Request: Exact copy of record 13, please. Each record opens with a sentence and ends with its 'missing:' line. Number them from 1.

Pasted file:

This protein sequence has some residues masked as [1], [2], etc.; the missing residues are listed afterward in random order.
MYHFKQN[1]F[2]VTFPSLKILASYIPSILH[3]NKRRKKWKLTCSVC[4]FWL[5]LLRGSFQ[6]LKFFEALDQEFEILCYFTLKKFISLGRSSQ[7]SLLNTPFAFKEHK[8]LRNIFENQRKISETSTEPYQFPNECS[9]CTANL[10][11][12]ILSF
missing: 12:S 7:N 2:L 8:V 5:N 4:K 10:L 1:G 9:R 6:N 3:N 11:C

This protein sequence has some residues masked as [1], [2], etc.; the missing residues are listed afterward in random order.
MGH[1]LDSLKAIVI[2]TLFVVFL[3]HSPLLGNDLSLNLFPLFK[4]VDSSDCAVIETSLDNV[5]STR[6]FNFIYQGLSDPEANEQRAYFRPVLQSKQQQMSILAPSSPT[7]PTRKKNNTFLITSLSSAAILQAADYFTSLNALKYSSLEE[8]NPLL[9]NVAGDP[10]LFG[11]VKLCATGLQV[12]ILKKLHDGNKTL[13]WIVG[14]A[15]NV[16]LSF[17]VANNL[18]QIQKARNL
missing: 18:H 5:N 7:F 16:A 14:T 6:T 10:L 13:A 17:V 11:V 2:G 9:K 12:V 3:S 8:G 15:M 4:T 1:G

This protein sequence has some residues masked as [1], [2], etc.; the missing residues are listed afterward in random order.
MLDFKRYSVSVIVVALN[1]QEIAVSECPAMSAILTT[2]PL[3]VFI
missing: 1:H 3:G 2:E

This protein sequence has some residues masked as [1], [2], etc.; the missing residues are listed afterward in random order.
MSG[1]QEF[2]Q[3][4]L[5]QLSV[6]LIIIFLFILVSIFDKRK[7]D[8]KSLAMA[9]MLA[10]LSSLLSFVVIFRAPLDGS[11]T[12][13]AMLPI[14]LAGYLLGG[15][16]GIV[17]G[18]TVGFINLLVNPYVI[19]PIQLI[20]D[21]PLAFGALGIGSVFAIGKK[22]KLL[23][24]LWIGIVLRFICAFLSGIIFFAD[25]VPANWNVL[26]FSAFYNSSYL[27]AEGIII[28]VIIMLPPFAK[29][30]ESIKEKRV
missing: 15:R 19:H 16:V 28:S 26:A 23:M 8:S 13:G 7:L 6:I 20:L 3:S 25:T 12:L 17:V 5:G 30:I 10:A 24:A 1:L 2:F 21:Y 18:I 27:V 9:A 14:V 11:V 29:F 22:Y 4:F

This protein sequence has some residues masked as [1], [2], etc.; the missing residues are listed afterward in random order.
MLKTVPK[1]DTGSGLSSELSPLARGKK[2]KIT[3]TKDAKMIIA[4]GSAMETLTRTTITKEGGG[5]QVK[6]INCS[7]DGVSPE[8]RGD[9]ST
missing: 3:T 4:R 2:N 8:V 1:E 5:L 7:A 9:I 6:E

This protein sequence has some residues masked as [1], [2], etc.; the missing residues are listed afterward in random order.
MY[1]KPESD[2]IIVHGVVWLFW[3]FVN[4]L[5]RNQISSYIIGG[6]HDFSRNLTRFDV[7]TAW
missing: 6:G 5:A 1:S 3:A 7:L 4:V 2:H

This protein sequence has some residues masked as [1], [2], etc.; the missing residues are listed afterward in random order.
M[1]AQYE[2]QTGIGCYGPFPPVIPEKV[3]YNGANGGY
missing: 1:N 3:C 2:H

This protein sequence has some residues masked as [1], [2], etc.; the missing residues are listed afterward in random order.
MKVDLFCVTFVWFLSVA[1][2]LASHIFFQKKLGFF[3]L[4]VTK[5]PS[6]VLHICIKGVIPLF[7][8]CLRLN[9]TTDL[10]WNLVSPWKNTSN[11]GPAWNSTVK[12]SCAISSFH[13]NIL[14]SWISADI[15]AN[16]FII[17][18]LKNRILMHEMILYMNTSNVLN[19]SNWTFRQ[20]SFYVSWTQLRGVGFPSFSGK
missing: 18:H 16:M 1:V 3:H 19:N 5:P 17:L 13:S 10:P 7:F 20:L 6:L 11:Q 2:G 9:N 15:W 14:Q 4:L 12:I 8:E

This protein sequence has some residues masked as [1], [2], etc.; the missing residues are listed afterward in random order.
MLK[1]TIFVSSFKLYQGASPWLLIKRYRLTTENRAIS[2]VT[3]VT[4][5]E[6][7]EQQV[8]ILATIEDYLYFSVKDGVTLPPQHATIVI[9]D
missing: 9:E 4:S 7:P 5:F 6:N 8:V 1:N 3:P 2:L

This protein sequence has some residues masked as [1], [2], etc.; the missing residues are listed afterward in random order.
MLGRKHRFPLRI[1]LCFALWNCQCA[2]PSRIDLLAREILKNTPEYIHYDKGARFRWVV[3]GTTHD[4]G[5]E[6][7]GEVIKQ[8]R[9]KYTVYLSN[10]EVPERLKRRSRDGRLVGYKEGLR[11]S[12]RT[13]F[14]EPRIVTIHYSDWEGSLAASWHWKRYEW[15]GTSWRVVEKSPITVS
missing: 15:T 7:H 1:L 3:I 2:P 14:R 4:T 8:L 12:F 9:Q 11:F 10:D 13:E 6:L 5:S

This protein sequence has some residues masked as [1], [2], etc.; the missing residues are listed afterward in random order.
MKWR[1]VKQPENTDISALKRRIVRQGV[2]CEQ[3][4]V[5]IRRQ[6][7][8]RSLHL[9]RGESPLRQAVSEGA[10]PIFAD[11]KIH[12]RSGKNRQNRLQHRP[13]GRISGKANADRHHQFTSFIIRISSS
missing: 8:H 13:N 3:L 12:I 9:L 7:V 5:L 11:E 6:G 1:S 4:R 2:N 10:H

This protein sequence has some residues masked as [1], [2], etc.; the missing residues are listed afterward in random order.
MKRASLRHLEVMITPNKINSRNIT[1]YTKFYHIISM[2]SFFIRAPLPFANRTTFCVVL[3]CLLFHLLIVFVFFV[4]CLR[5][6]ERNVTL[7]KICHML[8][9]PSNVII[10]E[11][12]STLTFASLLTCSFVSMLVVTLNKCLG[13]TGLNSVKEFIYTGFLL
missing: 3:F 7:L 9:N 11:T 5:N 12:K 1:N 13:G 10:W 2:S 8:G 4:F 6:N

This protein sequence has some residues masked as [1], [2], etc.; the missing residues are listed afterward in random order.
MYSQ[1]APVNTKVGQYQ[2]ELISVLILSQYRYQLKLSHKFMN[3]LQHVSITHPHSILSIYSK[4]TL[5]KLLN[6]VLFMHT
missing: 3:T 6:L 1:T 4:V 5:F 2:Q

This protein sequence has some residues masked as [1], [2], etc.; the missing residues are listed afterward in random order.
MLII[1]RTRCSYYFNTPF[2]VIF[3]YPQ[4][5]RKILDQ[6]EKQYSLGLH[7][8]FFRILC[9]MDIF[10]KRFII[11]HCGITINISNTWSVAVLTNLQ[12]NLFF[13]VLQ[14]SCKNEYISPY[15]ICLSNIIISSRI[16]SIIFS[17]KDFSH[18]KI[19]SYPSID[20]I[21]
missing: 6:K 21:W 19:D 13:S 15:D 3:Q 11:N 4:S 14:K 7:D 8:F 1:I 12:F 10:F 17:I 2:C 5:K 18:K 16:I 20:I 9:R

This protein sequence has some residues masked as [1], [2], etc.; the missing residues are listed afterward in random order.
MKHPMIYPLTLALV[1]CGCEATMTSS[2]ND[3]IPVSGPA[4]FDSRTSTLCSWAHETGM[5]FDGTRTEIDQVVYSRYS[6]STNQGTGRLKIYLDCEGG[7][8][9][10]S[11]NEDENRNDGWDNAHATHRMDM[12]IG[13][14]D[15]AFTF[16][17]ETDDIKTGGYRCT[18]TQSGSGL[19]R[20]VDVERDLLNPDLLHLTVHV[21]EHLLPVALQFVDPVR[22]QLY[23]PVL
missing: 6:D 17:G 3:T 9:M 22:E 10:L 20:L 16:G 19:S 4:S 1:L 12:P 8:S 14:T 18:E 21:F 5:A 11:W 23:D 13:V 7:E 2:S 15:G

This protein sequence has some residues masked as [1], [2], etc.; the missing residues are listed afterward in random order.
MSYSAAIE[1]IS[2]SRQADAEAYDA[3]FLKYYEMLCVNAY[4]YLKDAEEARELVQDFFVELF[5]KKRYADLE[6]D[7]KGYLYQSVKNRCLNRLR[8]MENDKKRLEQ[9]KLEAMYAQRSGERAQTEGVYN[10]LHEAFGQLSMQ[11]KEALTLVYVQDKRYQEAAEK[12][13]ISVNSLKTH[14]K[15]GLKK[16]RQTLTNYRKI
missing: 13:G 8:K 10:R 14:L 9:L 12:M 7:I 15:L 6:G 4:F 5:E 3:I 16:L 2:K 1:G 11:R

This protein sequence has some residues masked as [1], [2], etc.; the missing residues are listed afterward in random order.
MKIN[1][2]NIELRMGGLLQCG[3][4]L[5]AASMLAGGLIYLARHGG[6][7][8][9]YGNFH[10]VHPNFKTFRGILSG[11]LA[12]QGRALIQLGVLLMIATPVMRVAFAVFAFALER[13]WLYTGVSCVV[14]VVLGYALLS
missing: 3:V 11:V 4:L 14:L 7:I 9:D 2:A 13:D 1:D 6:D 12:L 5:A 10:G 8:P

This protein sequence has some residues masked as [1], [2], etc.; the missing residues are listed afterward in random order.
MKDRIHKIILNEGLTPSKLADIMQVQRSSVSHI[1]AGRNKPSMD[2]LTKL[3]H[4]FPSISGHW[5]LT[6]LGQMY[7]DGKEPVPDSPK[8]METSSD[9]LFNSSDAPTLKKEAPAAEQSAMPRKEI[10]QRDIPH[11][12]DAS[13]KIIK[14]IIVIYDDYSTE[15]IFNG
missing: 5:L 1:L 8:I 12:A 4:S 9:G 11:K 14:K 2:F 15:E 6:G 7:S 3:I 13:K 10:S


This protein sequence has some residues masked as [1], [2], etc.; the missing residues are listed afterward in random order.
MYSQ[1]APVNTKVGQYQ[2]ELISVLILSQYRYQLKLSHKFMN[3]LQHVSITHPHSILSIYSK[4]TL[5]KLLN[6]VLFMHT
missing: 3:T 6:L 1:T 4:V 5:F 2:Q